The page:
A final observation and I'll be done. 5 hours ago it had been a week since that notification team walked down our path. Today was the most emotional since it was the day chosen for close family to actually visit with Leonard. As Beth and I were headed to the funeral home I stopped in a 7-11 for some water. Standing at the check out line I saw a picture that froze me in my tracks; three helmet-topped M16s with a soldier saluting. In this week, in this time - that picture could only come from one place on earth and for one thing only; it was the military memorial held by Leonard's unit. So many emotions ran through me. Those services are unlike anything else. Even now I'm getting a little empty space as I imagine what the Roll Call sounded like... If you've participated, you understand. If you haven't, imagine the simplest and most dignified ceremony specifically designed for soldiers to honor their fallen. It can be done anywhere but where ever it's done takes on the feel of Saint Patrick's Cathedral.


I'd told the Cowherd family that this tradition would be upheld and now I had graphic proof. Point in passing, courtesy of a phone call from BG Hertling, the 1st AD ADC, tonight I know that this memorial in Iraq was on going within hours of the Culpeper service and that it had been attended by near a thousand. A young Specialist had spoken about 'his' Lieutenant. Imagine that Specialist's moxie and caring to address those hundreds of soldiers and you understand the honor this was for Sarah and Leonard's parents.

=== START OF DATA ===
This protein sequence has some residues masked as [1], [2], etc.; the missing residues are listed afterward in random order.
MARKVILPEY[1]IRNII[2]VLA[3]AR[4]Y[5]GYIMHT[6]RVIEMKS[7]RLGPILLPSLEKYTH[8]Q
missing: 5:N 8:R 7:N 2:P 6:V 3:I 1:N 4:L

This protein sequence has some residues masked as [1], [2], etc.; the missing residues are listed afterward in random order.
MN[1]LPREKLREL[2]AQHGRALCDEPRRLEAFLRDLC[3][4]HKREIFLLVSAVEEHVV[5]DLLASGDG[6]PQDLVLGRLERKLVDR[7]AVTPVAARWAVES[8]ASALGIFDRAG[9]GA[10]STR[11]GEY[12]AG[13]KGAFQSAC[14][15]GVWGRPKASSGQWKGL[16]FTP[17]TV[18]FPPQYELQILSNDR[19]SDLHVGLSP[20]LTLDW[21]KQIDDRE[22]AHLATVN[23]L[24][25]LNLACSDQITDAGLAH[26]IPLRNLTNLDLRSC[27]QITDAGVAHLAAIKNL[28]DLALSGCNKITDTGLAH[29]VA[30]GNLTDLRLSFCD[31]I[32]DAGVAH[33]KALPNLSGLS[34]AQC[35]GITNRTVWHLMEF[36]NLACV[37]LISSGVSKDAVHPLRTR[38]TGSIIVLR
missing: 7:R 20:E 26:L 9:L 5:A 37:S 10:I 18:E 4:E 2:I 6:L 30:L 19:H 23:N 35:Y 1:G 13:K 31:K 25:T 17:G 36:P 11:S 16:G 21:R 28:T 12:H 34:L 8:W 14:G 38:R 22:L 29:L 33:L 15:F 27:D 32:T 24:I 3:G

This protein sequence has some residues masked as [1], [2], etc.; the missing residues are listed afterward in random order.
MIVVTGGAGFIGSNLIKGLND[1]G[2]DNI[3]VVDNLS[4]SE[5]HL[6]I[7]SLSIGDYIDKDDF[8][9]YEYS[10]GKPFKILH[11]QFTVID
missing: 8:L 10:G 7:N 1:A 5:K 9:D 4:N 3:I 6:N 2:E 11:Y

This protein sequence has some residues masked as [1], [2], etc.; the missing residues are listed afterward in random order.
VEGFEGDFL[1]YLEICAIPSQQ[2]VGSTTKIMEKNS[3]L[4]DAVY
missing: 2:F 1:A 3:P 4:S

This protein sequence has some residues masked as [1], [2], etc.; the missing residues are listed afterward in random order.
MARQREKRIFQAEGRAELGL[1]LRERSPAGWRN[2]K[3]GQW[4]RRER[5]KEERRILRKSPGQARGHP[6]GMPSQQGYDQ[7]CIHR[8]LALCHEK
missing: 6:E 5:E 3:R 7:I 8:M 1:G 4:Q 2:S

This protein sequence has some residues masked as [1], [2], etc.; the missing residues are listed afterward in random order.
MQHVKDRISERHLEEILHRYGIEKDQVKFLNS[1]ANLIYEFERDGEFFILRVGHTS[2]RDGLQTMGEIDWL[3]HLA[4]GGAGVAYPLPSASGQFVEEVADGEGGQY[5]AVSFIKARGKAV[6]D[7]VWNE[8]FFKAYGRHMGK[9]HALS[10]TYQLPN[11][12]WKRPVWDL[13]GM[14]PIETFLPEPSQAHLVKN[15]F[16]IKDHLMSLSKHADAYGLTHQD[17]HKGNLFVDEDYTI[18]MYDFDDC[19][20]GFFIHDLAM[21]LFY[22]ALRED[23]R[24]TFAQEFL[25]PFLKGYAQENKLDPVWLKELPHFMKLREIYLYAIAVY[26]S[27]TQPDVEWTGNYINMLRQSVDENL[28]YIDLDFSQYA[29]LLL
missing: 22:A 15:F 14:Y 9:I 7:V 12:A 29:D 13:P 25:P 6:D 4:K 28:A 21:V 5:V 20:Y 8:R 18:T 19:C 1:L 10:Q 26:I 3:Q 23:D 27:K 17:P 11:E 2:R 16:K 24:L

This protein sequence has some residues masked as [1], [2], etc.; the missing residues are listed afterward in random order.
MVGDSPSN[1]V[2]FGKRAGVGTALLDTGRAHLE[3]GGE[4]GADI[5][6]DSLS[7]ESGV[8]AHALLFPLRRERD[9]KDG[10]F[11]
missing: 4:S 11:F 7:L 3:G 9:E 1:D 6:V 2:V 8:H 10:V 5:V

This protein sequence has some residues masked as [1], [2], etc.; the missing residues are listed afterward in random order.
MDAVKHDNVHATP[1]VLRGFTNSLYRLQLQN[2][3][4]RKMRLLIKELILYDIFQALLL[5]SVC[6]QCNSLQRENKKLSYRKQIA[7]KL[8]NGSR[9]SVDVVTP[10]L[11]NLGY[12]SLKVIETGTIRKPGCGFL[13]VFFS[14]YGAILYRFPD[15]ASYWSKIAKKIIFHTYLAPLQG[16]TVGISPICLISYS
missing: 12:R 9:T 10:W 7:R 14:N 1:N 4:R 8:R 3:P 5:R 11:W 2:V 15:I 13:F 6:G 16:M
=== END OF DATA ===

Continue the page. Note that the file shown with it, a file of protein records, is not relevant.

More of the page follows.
I looked closer and saw the picture was on the front page of the NY Times. This wasn't the Culpeper daily or the Richmond times. This was one of the most respected, global newspapers on earth. Hmm... I picked up a copy and read it. I found quotes by Leonard's Battalion Commander describing the action wherein Leonard had been killed and the completion of that action in a satisfying manner. I tucked a copy under my arm and checked out.